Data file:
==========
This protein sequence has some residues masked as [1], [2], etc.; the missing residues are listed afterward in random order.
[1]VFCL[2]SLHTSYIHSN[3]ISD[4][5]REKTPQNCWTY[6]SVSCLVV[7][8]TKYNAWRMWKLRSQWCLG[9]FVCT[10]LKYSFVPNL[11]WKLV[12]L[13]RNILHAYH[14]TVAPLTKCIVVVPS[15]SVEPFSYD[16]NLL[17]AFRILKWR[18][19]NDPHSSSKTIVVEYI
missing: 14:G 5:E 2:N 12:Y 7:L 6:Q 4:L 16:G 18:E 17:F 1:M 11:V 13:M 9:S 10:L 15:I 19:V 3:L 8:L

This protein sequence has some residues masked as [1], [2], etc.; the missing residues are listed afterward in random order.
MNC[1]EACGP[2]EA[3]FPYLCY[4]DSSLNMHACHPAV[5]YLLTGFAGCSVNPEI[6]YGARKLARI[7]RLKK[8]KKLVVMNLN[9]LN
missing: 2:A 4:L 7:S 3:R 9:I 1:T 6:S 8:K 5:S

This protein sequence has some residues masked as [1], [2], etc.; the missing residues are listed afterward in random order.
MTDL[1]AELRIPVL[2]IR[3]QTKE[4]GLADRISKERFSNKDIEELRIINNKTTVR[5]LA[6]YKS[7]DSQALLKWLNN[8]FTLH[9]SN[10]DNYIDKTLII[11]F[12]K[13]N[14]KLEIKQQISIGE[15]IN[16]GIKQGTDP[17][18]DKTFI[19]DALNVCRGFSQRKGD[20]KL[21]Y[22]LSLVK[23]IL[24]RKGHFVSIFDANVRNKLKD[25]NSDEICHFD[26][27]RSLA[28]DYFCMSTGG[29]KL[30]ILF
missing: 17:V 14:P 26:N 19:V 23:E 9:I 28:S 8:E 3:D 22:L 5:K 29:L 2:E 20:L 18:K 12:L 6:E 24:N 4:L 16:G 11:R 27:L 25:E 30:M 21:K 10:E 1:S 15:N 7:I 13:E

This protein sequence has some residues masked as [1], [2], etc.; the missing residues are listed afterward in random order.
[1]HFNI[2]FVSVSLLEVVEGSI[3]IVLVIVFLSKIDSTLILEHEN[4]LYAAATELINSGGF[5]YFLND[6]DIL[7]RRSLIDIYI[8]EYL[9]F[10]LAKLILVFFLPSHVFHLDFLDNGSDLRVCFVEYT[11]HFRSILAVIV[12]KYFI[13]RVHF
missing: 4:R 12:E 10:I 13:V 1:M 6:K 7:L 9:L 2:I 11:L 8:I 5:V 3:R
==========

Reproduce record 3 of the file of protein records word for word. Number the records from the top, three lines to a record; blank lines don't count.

This protein sequence has some residues masked as [1], [2], etc.; the missing residues are listed afterward in random order.
MTDL[1]AELRIPVL[2]IR[3]QTKE[4]GLADRISKERFSNKDIEELRIINNKTTVR[5]LA[6]YKS[7]DSQALLKWLNN[8]FTLH[9]SN[10]DNYIDKTLII[11]F[12]K[13]N[14]KLEIKQQISIGE[15]IN[16]GIKQGTDP[17][18]DKTFI[19]DALNVCRGFSQRKGD[20]KL[21]Y[22]LSLVK[23]IL[24]RKGHFVSIFDANVRNKLKD[25]NSDEICHFD[26][27]RSLA[28]DYFCMSTGG[29]KL[30]ILF
missing: 17:V 14:P 26:N 19:V 23:E 9:I 28:S 8:E 3:D 22:L 5:K 29:L 2:E 20:L 18:K 12:L 6:E 24:N 4:L 16:G 11:R 27:L 25:E 30:M 21:K 10:E 1:S 15:N 7:I 13:E